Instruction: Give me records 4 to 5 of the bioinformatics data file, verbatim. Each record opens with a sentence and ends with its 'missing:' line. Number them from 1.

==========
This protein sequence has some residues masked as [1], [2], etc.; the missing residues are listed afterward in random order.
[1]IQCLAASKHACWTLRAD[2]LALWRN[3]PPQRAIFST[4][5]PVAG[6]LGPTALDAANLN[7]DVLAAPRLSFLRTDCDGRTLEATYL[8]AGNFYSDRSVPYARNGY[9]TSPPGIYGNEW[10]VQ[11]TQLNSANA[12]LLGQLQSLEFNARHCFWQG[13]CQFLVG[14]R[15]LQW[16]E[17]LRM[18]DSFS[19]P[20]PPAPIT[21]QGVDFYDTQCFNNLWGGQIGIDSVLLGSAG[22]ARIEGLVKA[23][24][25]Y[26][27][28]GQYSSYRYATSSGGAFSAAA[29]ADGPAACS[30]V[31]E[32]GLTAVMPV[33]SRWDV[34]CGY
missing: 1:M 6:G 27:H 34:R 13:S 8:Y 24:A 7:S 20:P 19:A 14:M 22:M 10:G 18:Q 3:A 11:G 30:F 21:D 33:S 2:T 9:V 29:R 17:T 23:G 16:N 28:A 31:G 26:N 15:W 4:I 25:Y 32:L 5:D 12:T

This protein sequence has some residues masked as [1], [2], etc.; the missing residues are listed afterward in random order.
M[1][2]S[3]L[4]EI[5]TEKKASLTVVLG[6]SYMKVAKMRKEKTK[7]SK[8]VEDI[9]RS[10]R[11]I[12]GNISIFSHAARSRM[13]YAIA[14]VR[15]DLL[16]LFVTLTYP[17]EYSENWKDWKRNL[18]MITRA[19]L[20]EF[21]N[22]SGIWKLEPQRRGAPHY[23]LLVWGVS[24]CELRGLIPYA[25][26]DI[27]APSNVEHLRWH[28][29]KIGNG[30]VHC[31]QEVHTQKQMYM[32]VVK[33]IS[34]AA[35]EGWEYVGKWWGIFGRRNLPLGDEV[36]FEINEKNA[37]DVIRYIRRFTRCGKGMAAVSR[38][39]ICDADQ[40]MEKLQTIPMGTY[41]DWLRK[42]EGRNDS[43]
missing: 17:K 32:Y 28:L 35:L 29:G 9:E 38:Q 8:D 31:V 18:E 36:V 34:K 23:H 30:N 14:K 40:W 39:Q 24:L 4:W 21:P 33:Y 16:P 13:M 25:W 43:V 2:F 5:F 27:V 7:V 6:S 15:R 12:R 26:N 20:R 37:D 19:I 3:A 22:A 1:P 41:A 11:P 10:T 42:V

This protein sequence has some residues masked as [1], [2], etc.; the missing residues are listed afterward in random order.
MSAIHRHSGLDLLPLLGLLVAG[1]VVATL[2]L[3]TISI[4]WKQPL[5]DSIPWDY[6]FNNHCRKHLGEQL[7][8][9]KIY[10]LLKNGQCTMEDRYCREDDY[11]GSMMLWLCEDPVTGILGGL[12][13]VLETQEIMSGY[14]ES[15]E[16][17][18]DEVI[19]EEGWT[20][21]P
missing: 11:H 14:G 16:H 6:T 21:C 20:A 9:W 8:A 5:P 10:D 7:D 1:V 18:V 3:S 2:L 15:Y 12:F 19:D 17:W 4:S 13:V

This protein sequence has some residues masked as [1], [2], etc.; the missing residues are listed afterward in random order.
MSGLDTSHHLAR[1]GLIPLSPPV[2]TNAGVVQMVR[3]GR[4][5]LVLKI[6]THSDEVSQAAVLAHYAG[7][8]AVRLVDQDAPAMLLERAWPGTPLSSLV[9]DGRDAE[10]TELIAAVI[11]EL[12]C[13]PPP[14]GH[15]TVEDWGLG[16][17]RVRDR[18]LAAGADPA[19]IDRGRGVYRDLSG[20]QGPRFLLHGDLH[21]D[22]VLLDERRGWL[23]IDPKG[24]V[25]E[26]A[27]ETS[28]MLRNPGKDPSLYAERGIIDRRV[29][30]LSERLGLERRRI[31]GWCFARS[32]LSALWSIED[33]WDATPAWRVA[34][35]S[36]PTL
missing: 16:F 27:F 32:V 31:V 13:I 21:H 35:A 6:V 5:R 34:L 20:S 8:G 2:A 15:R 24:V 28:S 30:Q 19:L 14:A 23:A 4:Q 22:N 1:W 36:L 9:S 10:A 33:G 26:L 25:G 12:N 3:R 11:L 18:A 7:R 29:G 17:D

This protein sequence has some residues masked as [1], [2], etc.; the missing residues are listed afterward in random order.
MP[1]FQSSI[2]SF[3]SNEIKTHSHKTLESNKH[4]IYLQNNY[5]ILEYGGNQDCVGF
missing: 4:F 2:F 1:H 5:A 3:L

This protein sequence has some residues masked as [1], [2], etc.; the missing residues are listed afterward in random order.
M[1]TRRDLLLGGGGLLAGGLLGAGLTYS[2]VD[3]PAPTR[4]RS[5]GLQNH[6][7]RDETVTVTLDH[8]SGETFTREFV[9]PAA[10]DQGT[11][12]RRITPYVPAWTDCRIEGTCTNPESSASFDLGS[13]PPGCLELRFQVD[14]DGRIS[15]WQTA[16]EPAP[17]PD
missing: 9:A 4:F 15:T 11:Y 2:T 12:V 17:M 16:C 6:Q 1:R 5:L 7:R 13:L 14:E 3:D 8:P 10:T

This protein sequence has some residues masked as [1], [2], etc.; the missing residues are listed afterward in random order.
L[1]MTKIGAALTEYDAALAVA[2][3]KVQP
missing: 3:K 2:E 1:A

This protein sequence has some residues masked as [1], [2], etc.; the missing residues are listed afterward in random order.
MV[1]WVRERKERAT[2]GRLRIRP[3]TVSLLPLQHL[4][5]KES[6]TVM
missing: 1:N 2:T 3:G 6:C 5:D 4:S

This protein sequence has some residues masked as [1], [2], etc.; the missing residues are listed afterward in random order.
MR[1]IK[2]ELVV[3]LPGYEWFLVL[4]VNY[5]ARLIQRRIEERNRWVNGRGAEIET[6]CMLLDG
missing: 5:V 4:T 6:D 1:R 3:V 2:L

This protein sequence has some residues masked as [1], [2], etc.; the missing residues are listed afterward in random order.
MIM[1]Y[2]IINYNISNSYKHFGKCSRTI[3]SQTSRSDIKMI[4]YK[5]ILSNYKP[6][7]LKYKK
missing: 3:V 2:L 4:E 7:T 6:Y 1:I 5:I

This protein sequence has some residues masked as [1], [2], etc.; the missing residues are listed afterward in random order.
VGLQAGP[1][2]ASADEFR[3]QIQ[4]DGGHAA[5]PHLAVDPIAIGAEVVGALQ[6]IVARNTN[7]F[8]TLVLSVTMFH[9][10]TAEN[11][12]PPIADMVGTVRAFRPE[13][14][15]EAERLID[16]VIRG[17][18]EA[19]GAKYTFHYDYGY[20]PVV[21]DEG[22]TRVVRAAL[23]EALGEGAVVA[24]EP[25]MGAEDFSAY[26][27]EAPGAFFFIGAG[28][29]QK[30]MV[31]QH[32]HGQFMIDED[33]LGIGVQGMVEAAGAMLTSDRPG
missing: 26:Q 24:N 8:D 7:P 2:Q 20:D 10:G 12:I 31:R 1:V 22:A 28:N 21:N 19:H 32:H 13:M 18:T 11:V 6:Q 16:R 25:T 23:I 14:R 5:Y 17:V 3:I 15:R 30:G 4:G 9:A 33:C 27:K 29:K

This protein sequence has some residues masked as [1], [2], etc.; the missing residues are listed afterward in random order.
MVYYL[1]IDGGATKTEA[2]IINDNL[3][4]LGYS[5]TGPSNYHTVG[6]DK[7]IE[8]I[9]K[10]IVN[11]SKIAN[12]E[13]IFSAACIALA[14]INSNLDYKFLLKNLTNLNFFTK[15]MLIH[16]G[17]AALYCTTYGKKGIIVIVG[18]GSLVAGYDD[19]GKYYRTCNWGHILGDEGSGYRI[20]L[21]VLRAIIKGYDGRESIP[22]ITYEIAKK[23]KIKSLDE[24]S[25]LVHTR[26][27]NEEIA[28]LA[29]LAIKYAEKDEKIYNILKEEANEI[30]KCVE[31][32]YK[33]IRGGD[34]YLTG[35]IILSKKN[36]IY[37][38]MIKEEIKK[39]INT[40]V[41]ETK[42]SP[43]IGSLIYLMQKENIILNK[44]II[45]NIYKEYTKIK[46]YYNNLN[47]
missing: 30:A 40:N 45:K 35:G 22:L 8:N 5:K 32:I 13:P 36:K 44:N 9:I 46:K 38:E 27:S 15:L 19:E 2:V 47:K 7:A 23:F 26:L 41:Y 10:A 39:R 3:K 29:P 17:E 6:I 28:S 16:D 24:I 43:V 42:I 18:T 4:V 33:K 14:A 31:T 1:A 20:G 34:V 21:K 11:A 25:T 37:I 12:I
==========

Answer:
This protein sequence has some residues masked as [1], [2], etc.; the missing residues are listed afterward in random order.
MSGLDTSHHLAR[1]GLIPLSPPV[2]TNAGVVQMVR[3]GR[4][5]LVLKI[6]THSDEVSQAAVLAHYAG[7][8]AVRLVDQDAPAMLLERAWPGTPLSSLV[9]DGRDAE[10]TELIAAVI[11]EL[12]C[13]PPP[14]GH[15]TVEDWGLG[16][17]RVRDR[18]LAAGADPA[19]IDRGRGVYRDLSG[20]QGPRFLLHGDLH[21]D[22]VLLDERRGWL[23]IDPKG[24]V[25]E[26]A[27]ETS[28]MLRNPGKDPSLYAERGIIDRRV[29][30]LSERLGLERRRI[31]GWCFARS[32]LSALWSIED[33]WDATPAWRVA[34][35]S[36]PTL
missing: 16:F 27:F 32:V 31:V 13:I 21:H 35:A 6:V 5:R 34:L 20:S 8:G 2:A 15:R 24:V 28:S 30:Q 19:L 14:A 23:A 4:Q 22:N 1:W 36:L 9:S 10:A 33:G 26:L 25:G 12:N 3:R 11:L 18:A 7:R 29:G 17:D

This protein sequence has some residues masked as [1], [2], etc.; the missing residues are listed afterward in random order.
MP[1]FQSSI[2]SF[3]SNEIKTHSHKTLESNKH[4]IYLQNNY[5]ILEYGGNQDCVGF
missing: 4:F 2:F 1:H 5:A 3:L